SOQUEL -- Erin Paster has been a San Francisco Giants fan for a decade but the Soquel resident missed out on a chance to see the team's 2010 trophy when it made a stop at the Cocoanut Grove soon after the World Series.
Unwilling to miss that chance again, she joined dozens of people at Soquel High School Tuesday night to get a glimpse at the Giants' shiny silver and gold-plated 2010 and 2012 World Series trophies. The 24-inch-tall trophies were crafted by the famous Tiffany and Co.
"I started watching the Giants during the Barry Bonds home run marathon," Paster said as she sat inside the school's gym clad in a Giants jacket and baseball cap.
She was hooked and kept watching. Then the team pulled through with a 2010 World Series win.
"As a fan, it's super exciting to have a team reward you like," Paster said.
Inside the gym, families and friends took turns posing with the trophies for photos, many wearing their Giants attire, creating a sea of orange and black throughout the room. Outside the gym, dozens of people stood in a line that wrapped around the exterior of the school for their chance to see the trophies and snap a few photographs. Taking photographs with the trophies was $20 for a print but visitors were welcome to snap as many shots of the trophies themselves as they wanted from a small distance.
Among those standing in line was Grant Boles, a California Highway Patrol officer. Boles and his wife, Sherry, brought
"This is a once in a lifetime opportunity," said Grant Boles, who described himself as a lifelong Giants fan.
Also waiting to see the trophies was Caesar Ramirez of Santa Cruz.
"I came here just to be next to the trophies for the team I love," he said. "I've been a fan for about 31 years, since moving from Los Angeles to the Bay Area."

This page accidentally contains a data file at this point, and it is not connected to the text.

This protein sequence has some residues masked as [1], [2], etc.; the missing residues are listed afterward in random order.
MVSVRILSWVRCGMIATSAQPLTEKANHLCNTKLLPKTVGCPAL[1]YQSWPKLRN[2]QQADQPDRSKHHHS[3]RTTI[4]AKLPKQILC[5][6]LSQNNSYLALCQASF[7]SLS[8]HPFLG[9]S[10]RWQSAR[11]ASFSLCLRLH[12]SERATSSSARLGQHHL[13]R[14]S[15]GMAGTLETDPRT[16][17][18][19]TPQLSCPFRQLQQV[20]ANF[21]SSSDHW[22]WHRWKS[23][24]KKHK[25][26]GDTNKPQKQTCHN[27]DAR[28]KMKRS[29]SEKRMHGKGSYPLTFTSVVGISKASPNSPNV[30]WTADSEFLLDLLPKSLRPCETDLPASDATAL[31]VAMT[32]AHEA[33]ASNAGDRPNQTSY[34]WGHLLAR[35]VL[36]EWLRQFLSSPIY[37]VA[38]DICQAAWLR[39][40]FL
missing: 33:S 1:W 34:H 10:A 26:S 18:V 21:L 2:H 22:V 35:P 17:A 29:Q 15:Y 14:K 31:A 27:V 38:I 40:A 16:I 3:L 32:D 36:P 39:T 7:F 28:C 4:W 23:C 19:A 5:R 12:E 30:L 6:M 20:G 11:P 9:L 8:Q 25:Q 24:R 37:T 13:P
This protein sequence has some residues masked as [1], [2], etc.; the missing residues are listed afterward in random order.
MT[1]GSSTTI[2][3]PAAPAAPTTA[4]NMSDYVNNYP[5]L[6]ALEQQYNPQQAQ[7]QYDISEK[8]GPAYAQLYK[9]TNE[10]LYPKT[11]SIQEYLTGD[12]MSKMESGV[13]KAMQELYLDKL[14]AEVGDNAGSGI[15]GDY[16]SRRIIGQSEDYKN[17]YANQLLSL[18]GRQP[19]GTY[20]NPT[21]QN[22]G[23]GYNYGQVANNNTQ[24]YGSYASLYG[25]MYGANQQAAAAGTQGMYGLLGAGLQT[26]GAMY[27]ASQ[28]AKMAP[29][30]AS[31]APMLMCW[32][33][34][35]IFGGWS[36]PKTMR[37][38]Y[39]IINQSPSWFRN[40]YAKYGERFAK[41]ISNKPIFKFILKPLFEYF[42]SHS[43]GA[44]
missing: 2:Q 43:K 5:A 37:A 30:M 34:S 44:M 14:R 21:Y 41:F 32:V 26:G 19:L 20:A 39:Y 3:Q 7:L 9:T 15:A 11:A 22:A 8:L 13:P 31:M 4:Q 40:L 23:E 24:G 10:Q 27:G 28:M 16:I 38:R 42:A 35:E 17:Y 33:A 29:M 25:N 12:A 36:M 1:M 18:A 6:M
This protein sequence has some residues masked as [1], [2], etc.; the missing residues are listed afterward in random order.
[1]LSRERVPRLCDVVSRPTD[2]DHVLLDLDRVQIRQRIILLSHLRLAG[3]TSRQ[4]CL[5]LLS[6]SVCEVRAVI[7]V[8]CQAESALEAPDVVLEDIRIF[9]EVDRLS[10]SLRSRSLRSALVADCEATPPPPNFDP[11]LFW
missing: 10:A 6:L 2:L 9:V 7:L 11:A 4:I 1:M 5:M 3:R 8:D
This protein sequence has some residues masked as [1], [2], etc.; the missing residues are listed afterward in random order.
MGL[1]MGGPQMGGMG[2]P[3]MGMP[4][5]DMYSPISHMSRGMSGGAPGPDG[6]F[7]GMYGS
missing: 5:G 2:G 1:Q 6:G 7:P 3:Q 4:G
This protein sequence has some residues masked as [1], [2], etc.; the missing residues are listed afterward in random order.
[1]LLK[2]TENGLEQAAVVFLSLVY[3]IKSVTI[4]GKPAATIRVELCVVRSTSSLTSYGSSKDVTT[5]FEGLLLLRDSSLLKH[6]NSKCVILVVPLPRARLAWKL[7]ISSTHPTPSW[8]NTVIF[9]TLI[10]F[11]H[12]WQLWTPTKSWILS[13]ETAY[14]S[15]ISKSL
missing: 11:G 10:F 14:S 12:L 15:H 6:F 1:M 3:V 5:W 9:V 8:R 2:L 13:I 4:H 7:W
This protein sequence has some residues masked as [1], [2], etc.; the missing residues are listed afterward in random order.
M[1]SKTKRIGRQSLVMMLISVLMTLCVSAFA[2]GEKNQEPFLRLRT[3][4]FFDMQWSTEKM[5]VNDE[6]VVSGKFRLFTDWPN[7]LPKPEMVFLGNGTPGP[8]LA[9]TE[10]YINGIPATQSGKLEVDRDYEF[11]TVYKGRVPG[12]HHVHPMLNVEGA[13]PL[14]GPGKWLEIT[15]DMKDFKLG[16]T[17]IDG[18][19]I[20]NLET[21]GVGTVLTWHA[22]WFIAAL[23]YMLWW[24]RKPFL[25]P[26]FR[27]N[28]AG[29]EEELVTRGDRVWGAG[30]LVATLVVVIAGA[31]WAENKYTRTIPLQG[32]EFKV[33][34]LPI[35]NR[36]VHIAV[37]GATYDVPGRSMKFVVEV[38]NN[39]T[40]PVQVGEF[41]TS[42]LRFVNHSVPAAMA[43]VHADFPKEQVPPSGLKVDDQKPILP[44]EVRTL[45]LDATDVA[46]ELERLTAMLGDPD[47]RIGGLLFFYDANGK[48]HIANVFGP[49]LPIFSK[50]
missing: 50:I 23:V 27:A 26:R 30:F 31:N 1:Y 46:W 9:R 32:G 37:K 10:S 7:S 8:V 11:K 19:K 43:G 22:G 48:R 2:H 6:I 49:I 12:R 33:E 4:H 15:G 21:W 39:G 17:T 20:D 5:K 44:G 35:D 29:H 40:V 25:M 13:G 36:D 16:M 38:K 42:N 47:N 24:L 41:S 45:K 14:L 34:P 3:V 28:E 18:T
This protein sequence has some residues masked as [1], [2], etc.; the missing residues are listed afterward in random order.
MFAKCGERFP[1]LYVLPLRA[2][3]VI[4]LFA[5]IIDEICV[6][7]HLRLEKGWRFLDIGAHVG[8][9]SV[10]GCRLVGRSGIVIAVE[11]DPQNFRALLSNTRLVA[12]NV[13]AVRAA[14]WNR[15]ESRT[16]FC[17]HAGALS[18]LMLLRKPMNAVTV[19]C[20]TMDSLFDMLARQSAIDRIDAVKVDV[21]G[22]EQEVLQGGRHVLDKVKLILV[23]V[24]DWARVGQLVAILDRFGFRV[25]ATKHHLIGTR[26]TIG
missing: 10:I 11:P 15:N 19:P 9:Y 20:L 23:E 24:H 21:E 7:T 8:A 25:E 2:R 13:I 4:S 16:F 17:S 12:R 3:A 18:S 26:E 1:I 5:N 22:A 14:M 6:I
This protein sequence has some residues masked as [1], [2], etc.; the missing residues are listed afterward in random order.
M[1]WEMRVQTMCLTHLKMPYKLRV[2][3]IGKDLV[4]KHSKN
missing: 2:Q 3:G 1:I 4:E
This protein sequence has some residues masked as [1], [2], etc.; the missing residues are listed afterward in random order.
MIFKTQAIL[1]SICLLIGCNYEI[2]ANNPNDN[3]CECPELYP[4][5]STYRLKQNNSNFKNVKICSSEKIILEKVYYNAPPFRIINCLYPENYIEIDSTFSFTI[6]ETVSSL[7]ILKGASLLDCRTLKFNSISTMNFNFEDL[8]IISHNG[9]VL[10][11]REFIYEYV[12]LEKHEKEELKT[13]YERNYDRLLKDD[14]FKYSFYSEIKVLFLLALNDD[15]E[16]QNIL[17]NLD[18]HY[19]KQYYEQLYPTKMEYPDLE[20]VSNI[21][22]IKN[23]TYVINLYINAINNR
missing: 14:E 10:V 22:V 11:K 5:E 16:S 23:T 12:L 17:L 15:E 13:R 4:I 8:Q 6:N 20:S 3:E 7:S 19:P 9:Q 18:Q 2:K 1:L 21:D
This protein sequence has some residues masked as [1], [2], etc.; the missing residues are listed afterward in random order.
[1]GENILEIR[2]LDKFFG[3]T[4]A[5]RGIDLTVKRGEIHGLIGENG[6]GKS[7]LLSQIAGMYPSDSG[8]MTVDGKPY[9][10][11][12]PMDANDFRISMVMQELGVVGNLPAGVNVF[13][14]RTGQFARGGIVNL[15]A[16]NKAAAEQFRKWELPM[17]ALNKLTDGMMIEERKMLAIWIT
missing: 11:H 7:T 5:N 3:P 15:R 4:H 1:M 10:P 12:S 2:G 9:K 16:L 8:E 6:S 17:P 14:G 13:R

Tuesday's event marked another stop in a three-month tour of the trophies, sponsored by Bank of America. An estimated 2,000 people came to see the 2010 trophy when it made a stop in Santa Cruz in 2011.
The tour helps raise money for Junior Giants, a flagship program of the Giants Community Fund, which serves more than 20,000 boys and girls in 80 underserved communities throughout northern and central California and southern Oregon. The free, noncompetitive baseball program serves as a model for Major League Baseball youth initiatives.
It provides children with mentors and helps them develop confidence, leadership skills and a healthy lifestyle.
Last year, the Live Oak Junior Giants League served 210 children who live in the area or attend school in the Live Oak School District. The league is supported by the Santa Cruz County Sheriffs Activity League, the Live Oak School District and Community Bridges/Live Oak Family Resource Center.
Follow Sentinel reporter Jessica M. Pasko on Twitter at Twitter.com/jmpasko96